"Posterity will owe everlasting thanks to John Brown for lifting up once more to the gaze of a nation grown fat and flabby on the garbage of lust and oppression, a true standard of heroic philanthropy, and each coming generation will pay its installment of the debt. . . . John Brown saw slavery through no mist or cloud, but in a light of infinite brightness, which left no one of its ten thousand horrors concealed." Frederick Douglass

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Tuesday, August 17, 2010

No Black Neighbors for Lincoln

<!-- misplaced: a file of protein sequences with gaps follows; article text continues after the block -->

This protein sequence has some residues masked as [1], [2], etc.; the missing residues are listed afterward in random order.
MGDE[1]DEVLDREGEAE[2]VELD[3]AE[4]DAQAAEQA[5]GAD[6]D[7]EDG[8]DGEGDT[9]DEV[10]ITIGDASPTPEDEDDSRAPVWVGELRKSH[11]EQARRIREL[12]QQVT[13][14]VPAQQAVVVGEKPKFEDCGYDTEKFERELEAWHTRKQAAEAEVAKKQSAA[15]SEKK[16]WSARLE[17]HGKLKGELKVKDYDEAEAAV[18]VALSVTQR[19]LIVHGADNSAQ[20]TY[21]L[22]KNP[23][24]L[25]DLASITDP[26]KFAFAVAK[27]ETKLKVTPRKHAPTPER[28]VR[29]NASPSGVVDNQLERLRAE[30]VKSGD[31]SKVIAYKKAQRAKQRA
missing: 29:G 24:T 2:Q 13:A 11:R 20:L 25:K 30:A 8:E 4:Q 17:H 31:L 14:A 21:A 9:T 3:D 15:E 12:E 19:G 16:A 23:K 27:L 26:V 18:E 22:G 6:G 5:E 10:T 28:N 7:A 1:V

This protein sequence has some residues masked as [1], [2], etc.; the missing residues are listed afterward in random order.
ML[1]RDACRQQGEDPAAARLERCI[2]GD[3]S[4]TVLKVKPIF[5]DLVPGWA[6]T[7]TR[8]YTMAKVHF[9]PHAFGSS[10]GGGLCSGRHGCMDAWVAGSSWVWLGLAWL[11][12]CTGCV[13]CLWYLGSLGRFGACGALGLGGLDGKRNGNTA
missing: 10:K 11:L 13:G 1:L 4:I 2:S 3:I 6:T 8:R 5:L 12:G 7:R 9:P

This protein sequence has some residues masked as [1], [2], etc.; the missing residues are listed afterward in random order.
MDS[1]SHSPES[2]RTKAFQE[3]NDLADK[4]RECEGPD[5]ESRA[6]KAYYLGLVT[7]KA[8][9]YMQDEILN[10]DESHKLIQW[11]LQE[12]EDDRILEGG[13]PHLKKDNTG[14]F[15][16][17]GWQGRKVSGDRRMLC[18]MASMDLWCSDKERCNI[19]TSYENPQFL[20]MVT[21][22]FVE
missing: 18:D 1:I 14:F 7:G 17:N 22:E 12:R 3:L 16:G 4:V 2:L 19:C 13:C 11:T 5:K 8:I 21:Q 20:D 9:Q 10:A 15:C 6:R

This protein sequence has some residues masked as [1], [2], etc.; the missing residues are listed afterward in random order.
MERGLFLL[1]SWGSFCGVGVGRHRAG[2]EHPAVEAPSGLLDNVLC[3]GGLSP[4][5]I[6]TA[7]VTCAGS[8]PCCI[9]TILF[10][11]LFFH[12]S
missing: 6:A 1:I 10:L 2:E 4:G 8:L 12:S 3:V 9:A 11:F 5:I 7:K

With John Brown the negro was a man, with the same inherent rights which belong to other men.  Mr. Lincoln would not have the negro a slave, but he does not what him for a neighbor or a citizen, and does not believe the two races can dwell harmoniously and prosperously together.

Source:  Aaron M. Powell, Aug. 19, 1864, in the Anti-Slavery Standard, quoted in the Philadelphia Daily Evening Bulletin (Sept. 5, 1864), 3.

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